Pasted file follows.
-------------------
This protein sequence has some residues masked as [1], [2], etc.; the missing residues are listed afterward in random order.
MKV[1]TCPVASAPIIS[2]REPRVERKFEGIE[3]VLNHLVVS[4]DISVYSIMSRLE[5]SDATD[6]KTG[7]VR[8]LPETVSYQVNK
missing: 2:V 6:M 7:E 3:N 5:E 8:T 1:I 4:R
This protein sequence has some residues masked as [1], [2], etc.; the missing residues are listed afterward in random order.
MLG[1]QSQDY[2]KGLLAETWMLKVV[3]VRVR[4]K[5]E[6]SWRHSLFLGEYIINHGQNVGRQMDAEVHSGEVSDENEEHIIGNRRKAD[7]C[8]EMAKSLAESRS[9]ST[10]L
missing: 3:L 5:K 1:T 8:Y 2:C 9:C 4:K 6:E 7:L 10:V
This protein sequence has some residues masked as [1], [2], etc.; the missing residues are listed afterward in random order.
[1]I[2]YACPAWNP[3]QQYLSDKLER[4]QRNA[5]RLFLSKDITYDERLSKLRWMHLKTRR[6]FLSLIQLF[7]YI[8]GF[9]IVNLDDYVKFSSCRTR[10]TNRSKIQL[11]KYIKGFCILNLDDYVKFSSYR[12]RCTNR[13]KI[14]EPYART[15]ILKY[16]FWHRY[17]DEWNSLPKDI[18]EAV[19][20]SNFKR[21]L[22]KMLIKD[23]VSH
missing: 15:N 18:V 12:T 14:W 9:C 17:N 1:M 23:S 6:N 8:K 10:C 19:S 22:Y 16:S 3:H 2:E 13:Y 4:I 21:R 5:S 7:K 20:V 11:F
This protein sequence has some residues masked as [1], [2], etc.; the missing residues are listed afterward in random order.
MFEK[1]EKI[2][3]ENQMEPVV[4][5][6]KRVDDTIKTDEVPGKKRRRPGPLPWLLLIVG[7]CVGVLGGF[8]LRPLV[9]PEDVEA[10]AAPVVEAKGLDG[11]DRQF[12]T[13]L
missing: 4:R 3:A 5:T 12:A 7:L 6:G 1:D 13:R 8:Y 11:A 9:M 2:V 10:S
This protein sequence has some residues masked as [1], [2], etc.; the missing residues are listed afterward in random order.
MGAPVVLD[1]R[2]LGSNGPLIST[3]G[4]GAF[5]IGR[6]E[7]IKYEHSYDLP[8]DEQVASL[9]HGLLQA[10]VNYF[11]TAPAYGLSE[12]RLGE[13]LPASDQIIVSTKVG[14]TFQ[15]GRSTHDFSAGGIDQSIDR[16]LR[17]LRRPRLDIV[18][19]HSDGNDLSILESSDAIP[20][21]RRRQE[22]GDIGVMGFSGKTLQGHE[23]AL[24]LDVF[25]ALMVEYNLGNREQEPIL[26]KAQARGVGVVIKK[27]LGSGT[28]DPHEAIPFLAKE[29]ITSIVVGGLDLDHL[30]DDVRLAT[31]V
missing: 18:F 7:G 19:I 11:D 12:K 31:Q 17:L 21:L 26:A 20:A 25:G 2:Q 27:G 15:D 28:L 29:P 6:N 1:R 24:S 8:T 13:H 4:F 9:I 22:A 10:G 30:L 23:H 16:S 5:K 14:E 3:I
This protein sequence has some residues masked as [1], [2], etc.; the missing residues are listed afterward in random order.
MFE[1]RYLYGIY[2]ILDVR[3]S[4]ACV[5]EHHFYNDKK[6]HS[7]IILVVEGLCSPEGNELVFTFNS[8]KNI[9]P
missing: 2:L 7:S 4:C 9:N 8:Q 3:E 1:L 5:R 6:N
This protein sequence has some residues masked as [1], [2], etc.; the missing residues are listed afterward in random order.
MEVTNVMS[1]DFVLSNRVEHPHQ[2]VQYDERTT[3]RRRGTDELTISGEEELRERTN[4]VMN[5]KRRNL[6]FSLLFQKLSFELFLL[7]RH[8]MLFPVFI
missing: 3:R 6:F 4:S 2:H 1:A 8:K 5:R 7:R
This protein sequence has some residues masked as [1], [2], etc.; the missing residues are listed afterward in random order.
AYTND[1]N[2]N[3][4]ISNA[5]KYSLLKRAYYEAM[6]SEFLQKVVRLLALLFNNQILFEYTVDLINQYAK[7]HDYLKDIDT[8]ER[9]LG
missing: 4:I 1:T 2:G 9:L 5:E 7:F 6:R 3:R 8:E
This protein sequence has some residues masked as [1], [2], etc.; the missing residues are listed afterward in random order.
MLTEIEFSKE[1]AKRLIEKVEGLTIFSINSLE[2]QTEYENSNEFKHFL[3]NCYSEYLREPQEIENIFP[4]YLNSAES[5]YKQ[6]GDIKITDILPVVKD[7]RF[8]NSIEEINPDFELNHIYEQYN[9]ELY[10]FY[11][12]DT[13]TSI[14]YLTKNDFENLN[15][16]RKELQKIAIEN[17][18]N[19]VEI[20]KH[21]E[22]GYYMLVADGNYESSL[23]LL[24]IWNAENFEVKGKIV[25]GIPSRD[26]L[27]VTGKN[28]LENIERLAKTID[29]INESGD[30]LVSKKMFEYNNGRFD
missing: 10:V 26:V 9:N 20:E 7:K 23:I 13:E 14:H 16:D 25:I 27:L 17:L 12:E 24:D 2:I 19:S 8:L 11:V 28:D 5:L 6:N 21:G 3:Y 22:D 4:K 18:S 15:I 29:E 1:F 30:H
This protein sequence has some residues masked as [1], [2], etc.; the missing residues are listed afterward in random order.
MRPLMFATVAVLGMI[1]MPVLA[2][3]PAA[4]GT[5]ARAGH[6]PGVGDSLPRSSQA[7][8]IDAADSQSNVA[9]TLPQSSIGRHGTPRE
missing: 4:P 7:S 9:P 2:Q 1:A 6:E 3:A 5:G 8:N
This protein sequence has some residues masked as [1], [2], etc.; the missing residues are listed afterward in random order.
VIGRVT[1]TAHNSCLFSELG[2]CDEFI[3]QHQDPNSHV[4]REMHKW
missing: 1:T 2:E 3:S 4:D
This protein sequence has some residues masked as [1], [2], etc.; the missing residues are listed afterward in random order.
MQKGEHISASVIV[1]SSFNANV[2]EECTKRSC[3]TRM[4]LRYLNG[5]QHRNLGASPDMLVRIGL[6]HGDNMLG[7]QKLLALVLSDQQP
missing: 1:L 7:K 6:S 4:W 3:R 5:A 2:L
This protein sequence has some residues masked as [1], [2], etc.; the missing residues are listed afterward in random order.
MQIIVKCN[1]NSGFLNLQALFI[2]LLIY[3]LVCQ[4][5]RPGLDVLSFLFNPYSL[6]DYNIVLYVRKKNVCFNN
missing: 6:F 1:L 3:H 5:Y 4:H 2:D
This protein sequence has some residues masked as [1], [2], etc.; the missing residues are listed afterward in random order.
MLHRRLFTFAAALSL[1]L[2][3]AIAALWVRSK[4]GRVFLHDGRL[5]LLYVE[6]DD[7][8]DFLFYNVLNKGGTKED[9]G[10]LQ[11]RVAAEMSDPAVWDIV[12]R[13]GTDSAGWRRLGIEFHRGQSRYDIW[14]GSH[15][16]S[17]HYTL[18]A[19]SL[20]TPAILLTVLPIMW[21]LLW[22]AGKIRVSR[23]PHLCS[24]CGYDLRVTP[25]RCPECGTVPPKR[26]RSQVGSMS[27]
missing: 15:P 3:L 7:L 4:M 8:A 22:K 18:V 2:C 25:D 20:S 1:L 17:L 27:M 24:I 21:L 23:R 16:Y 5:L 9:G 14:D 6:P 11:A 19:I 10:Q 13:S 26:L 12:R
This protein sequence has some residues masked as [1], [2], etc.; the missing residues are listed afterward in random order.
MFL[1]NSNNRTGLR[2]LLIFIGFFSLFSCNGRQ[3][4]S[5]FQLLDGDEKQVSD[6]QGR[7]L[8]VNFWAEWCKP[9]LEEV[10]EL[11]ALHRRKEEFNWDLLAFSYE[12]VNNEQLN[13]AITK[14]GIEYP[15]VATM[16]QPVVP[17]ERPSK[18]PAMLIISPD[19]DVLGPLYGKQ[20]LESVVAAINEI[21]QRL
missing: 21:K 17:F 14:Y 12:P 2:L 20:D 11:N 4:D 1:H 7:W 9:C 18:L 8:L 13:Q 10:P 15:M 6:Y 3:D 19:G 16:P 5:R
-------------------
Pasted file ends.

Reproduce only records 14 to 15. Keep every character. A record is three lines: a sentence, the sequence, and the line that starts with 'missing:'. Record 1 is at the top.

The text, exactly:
This protein sequence has some residues masked as [1], [2], etc.; the missing residues are listed afterward in random order.
MLHRRLFTFAAALSL[1]L[2][3]AIAALWVRSK[4]GRVFLHDGRL[5]LLYVE[6]DD[7][8]DFLFYNVLNKGGTKED[9]G[10]LQ[11]RVAAEMSDPAVWDIV[12]R[13]GTDSAGWRRLGIEFHRGQSRYDIW[14]GSH[15][16]S[17]HYTL[18]A[19]SL[20]TPAILLTVLPIMW[21]LLW[22]AGKIRVSR[23]PHLCS[24]CGYDLRVTP[25]RCPECGTVPPKR[26]RSQVGSMS[27]
missing: 15:P 3:L 7:L 4:M 8:A 22:K 18:V 2:C 25:D 20:S 1:L 17:L 27:M 24:I 21:L 23:R 16:Y 5:L 9:G 14:D 6:P 11:A 19:I 10:Q 13:S 26:L 12:R
This protein sequence has some residues masked as [1], [2], etc.; the missing residues are listed afterward in random order.
MFL[1]NSNNRTGLR[2]LLIFIGFFSLFSCNGRQ[3][4]S[5]FQLLDGDEKQVSD[6]QGR[7]L[8]VNFWAEWCKP[9]LEEV[10]EL[11]ALHRRKEEFNWDLLAFSYE[12]VNNEQLN[13]AITK[14]GIEYP[15]VATM[16]QPVVP[17]ERPSK[18]PAMLIISPD[19]DVLGPLYGKQ[20]LESVVAAINEI[21]QRL
missing: 21:K 17:F 14:Y 12:P 2:L 20:D 11:N 4:D 1:H 7:W 9:C 18:L 8:L 13:Q 10:P 15:M 6:Y 3:D 19:G 16:P 5:R